iTunes calling the shots...
Ron, IU


Apparently, in this weird and wonderful world of music-downlaods, the record labels are getting shafted. By a computer manufacturer. Wonder how they feel about that!

What seems to be happening is that Steve Jobs (Apple computers) has been under pressure to change the charging structure of iTunes so that labels can set a charge of more than 99c per downloaded track for new downlaods, reducing the cost of older tracks. Apple, basically, said "get stuffed". According to Steve Jobs, he's happy for them all to pull out of iTunes, knowing that - in business terms at least - the Big Boys would be the losers. Users of iTunes and iPod etc will still use the service so it is their own Artists , and themselves, that would be hit by the bullying tactics.

Personally, even though it makes little or no difference to grass roots development, I think it is still good for them to be putin their place, occasionally.

Apparently, some spokesman, on hearing the Apple position, stated "Where in life does the retailer set the price of the content?"

Erm... everywhere? Ultimately, the retailer can sell anything for any price they want (within the law, of course) and if the supplier cannot supply at those prices, and in such a way that the retailer can stay in business, then the retailer finds something else to sell. Otherwise, they're at the mercy of the supplier and no retailer wants that...

Here's what the New York Times had to say:
"April 20, 2006 -- The record industry may be on the verge of waving the white flag in front of Apple boss Steve Jobs, and abandoning its demand for iTunes to charge different prices for different songs, The Post has learned.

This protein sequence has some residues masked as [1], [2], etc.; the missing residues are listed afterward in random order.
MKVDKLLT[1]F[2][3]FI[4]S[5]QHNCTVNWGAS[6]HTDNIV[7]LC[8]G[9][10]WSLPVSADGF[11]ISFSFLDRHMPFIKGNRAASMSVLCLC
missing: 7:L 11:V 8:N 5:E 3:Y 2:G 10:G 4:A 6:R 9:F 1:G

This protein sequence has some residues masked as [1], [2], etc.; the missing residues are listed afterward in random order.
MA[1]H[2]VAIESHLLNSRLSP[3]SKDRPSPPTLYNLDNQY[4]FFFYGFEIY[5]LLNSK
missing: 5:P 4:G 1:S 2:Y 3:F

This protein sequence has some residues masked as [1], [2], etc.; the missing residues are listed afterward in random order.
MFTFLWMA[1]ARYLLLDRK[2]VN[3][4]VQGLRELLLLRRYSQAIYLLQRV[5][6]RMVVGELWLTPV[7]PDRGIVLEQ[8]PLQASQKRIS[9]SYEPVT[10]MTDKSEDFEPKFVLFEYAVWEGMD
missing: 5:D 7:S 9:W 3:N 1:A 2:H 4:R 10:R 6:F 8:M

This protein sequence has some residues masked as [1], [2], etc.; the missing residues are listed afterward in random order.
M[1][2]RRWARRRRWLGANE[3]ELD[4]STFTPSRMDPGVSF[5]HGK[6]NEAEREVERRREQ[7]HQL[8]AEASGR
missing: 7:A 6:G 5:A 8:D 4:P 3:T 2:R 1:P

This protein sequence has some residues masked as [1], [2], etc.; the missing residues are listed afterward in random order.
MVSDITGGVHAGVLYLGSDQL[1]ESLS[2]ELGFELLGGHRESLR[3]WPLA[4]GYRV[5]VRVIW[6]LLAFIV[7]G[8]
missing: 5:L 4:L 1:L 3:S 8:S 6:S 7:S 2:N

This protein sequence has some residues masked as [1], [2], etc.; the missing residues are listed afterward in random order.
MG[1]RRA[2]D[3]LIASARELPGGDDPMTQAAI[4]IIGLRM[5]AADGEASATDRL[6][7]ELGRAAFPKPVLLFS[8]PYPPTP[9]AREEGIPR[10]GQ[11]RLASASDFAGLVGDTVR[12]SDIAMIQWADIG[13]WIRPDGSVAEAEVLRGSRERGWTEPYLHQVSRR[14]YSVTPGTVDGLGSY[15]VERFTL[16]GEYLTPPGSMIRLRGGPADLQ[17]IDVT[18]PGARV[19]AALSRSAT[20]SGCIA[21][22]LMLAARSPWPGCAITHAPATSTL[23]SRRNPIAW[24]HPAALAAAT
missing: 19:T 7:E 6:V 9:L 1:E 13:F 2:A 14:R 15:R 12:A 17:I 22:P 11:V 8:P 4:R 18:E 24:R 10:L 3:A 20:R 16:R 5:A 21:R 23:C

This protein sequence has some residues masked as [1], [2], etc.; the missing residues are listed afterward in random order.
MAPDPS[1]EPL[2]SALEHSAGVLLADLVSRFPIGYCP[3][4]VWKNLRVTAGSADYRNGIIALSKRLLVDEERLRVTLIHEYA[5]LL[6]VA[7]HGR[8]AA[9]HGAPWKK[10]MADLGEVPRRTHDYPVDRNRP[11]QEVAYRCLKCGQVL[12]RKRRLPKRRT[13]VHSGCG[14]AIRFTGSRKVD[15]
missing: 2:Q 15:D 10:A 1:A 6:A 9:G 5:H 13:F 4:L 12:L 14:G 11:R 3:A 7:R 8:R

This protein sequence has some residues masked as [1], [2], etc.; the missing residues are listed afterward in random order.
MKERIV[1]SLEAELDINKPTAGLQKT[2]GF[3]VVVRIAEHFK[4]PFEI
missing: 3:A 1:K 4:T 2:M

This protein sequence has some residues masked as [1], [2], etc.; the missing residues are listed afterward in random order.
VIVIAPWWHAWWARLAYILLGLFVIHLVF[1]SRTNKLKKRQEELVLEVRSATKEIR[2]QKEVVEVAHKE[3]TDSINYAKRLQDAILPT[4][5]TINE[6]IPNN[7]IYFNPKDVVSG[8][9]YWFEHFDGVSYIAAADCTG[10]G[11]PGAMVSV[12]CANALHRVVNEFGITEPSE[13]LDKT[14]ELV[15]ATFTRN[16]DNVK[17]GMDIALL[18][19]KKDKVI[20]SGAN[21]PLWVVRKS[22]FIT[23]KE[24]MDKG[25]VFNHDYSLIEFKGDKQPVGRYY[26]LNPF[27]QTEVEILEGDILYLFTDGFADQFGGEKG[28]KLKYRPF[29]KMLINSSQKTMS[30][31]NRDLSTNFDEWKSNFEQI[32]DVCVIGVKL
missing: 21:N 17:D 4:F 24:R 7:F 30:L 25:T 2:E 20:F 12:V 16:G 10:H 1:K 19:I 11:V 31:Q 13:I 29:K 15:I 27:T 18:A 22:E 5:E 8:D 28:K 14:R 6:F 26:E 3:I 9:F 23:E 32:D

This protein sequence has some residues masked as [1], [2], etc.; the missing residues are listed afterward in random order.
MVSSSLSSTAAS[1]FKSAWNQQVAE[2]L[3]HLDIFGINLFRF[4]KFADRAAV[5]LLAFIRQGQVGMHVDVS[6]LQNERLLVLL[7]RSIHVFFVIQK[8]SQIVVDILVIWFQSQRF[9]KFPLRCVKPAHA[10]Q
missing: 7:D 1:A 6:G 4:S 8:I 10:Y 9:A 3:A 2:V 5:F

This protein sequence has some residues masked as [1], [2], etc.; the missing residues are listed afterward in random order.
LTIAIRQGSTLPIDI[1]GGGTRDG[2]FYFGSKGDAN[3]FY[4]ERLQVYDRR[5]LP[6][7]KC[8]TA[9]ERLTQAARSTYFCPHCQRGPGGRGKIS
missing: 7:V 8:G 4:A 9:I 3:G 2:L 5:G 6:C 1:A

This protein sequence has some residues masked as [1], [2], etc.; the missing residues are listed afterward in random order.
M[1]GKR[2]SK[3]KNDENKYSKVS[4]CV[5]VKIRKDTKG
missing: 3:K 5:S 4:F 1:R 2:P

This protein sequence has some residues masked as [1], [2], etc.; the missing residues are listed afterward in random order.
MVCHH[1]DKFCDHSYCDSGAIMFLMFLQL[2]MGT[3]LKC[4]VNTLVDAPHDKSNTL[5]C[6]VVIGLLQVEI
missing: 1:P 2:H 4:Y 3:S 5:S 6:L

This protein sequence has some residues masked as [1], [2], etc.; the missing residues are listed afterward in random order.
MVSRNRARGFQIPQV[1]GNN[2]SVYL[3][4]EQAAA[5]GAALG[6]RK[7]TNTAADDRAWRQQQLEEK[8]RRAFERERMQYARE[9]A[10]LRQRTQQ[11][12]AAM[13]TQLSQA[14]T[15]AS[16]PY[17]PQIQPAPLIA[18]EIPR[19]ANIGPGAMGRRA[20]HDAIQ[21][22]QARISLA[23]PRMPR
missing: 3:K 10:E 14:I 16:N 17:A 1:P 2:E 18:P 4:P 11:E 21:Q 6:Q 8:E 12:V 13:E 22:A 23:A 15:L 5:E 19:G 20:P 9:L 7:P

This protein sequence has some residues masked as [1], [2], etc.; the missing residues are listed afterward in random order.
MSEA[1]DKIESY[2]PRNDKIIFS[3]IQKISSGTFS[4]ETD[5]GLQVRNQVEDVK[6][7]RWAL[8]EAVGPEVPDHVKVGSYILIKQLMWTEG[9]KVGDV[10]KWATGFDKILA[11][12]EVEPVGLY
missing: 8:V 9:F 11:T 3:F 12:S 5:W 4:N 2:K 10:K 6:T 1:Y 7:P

Negotiations between Apple and the four major music companies - with which iTunes deals all expire in the next two months - have reached a crucial point as several record executives now say they are unlikely to convince Jobs to allow variable pricing, sources said.

This marks a change of tune for the record industry as late last year several executives said they believed variable pricing - something the music companies have been pushing for - was imminent.

Universal, Warner Music, SonyBMG and EMI North America are all in various stages of renegotiating their deals.

The companies all charge different wholesale prices - roughly between 60 cents and 80 cents a track - but within each company the prices are the same. Now they have said they want variable pricing - the ability to charge less for some tracks and more for others - something Jobs has resisted because he wants to maintain the standard 99 cents-per-track retail price.

But Jobs has dug in his heels on the issue, creating the potential for a showdown between the mercurial Apple boss and the record industry should the labels continue to push for variable pricing.

Some executives even mentioned to The Post the possibility that some labels may end up pulling their music from the service, which is by far the most popular of the digital download services.

While sources say this is a remote possibility, the fact that it is even mentioned indicates the talks have been anything but amicable.

A more likely scenario is that the existing deals at some of the companies will expire and the two sides will operate without a deal as they seek to reach terms, sources said.

"That would be problematic for Apple because it allows labels on a whim to pull their stuff whenever they want," said one high-level music executive.

The debate has gotten acrimonious at times - with Warner boss Edgar Bronfman Jr. publicly bashing Apple last year saying, "only one price point is not fair to our artists." This prompted Jobs to respond by calling the record industry "greedy."

Still, at that time, some execs expressed publicly that they believed variable pricing was on the horizon.

David Munns head of EMI, in a published report in November, said, "I have no doubt we will see flexible pricing within the next few months."

One high-level music industry executive, who believes the record industry will ultimately abandon its push for variable pricing, blamed the labels for not standing up to Jobs.

"Where in life does the retailer set the price of the content?" said this person.